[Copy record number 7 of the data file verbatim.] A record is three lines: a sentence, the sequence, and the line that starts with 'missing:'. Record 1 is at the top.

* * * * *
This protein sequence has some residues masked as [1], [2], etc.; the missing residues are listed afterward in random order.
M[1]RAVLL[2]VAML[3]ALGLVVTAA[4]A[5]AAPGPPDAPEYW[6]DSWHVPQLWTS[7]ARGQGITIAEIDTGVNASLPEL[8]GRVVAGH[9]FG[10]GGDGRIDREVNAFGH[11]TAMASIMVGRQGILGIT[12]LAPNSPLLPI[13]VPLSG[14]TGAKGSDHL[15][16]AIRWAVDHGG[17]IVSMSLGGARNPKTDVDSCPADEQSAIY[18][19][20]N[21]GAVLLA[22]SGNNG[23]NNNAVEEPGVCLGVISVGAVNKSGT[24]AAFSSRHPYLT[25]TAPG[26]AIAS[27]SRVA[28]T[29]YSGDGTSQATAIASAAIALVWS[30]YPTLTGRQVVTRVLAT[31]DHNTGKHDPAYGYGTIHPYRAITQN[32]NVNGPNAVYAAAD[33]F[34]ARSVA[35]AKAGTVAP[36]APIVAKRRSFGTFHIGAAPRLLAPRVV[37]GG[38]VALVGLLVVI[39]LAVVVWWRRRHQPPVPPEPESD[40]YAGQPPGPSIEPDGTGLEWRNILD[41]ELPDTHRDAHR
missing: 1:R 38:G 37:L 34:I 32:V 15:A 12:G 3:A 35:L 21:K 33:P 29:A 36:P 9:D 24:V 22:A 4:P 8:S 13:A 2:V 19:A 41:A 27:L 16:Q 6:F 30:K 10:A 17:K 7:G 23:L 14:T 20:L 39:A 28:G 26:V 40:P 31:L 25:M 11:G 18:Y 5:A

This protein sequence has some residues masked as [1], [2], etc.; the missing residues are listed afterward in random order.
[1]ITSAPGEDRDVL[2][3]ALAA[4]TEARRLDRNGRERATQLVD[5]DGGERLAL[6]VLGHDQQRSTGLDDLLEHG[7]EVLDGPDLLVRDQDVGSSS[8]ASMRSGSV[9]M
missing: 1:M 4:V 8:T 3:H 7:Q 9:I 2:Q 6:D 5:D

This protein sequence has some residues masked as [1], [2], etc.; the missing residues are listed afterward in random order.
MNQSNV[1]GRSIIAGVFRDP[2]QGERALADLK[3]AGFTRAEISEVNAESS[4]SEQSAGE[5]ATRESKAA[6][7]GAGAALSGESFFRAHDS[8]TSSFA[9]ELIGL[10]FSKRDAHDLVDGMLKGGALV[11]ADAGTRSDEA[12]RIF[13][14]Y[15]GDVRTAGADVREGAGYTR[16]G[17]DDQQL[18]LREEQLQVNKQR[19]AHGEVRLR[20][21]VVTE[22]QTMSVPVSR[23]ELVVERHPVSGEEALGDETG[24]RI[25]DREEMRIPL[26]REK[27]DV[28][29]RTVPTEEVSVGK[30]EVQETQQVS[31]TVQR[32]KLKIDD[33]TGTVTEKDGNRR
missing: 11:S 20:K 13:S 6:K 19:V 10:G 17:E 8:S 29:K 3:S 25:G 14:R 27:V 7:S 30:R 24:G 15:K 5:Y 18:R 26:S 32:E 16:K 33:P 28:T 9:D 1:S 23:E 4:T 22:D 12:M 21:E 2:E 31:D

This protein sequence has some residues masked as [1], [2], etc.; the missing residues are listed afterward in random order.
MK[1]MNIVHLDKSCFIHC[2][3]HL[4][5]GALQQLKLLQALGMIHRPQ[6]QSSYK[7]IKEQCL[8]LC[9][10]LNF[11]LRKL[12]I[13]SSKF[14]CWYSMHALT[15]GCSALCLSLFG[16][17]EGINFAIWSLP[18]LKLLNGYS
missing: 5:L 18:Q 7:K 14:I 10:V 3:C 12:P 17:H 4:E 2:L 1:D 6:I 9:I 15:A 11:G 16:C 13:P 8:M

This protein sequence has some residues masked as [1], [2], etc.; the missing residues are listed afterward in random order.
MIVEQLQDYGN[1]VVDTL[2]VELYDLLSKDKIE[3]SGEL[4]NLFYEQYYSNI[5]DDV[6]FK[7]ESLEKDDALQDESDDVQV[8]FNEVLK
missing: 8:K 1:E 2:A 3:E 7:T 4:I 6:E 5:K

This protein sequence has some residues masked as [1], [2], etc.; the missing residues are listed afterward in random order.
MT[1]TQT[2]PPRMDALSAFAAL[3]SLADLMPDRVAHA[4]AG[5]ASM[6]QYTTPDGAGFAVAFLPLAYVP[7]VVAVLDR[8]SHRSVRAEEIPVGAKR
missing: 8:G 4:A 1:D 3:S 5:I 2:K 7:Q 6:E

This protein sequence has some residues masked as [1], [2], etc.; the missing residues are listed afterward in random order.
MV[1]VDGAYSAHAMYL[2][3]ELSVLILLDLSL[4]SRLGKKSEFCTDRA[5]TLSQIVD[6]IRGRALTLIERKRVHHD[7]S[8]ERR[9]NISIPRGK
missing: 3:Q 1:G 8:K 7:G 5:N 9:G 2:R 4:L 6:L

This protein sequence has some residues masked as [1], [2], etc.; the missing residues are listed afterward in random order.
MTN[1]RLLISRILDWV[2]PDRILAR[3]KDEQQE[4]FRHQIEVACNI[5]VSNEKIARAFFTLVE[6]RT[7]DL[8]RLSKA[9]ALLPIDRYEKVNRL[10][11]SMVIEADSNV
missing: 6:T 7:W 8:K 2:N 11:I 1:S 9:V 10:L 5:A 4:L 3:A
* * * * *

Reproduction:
This protein sequence has some residues masked as [1], [2], etc.; the missing residues are listed afterward in random order.
MV[1]VDGAYSAHAMYL[2][3]ELSVLILLDLSL[4]SRLGKKSEFCTDRA[5]TLSQIVD[6]IRGRALTLIERKRVHHD[7]S[8]ERR[9]NISIPRGK
missing: 3:Q 1:G 8:K 7:G 5:N 9:G 2:R 4:L 6:L